A book I have read and has become of my favourite science books is Bad Pharma by Ben Goldacre. It is a nonfiction book which has been translated into 25 languages.
Although this is not a book to necessarily enjoy, it's to be read and receive the message that Goldacre intends to pass onto the reader. The book has a solemn tone but Goldacre is also able to maintain a good, conversational tone and keep the reader interested and intrigued to read more.
Goldacre also gives all references to everything he states in Bad Pharma so the reader knows where each piece of information he quotes came from. Therefore the book and all it contains comes across as very reliable.
Bad Pharma is extremely detailed and gives a fascinating insight into the pharmaceutical industry. It's simple and easy to read, especially if you are interested in the pharmaceutical industry, and does not require any previous study of science or medicine in general.
Goldacre does not make the book feel like it contains any "conspiracy theories". He also explains the different issues in the pharmaceutical industry, in detail and also giving references (particularly the systematic reviews, which is important knowing the subject matter of the book ). The aim of Bad Pharma is to not delve into politics, but to concentrate on real problems of the "drug companies and how they mislead doctors & harm patients".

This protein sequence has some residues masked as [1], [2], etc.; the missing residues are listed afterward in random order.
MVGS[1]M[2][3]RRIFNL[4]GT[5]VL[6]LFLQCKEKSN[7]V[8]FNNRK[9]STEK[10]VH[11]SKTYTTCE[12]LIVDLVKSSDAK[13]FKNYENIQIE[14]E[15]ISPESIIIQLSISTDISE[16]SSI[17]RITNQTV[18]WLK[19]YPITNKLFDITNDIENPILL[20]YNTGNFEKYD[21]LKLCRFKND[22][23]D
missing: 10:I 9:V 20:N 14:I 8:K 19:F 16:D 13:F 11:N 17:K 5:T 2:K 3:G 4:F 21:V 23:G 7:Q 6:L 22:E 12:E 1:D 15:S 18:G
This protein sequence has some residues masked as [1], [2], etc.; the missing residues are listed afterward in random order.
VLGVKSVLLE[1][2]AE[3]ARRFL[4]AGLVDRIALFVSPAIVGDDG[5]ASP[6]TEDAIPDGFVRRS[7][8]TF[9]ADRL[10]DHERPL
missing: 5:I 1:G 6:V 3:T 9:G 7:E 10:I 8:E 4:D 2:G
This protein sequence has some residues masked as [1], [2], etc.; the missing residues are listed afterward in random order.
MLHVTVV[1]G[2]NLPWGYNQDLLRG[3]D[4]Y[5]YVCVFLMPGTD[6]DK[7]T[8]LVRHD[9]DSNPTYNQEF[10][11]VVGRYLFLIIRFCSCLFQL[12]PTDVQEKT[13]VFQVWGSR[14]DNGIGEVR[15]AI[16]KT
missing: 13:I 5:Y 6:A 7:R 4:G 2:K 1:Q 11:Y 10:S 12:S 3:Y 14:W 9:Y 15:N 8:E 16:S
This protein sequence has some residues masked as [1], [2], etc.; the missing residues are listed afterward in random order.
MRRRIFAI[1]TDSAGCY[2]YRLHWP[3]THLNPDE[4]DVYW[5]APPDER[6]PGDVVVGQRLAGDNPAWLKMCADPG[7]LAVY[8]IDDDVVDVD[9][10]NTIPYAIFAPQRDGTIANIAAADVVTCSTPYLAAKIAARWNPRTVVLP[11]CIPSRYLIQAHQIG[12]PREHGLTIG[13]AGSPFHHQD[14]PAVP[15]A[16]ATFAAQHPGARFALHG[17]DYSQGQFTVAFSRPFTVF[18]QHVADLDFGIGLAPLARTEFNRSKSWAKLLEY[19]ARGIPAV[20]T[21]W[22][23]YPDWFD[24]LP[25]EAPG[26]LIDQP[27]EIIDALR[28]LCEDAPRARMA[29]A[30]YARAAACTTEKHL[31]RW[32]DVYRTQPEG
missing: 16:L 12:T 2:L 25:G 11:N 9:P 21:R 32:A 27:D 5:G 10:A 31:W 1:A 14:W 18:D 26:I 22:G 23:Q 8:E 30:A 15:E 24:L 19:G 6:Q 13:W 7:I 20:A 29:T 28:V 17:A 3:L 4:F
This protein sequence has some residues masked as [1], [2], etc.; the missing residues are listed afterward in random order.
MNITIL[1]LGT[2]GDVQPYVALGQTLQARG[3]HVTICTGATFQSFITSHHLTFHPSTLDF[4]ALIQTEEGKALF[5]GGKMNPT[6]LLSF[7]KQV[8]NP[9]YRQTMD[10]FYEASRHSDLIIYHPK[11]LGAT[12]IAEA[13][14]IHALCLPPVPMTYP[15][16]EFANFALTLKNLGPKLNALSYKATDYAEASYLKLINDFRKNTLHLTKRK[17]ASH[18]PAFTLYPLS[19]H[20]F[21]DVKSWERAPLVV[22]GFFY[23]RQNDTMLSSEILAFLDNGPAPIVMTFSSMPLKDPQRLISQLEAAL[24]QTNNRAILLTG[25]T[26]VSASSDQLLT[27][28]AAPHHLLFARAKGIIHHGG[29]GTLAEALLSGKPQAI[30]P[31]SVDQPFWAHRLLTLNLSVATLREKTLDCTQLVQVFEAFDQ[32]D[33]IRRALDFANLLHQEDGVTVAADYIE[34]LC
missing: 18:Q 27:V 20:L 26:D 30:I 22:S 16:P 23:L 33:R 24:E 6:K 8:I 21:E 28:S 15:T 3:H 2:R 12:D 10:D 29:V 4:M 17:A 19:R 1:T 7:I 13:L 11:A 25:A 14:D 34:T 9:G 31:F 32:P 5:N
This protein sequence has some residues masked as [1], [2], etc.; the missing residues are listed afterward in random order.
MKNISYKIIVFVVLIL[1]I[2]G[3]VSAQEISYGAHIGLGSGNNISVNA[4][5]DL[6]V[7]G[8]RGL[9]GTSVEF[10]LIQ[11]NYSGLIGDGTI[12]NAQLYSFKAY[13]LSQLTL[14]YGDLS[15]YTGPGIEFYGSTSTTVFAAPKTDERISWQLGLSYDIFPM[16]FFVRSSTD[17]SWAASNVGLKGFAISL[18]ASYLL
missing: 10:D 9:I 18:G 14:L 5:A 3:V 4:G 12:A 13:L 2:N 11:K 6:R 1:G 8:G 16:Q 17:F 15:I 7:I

Although the book portrays the giant size of the problems Goldacre is detailing, he makes sure the book does not leave the reader feeling depressed. Goldacre is not "anti-pharma" and he has considered very carefully how things could actually be changed in practice, in the future.
Bad Pharma is definitely a great book and a rewarding read. Even if you're not a healthcare professional, you may be able to contribute to solving these problems by raising awareness.
If the book could be summarised into a 15 word review it would be this quote, by Dara O Brian:
"Terrifying & true. You may never look at your medicine cabinet the same way again."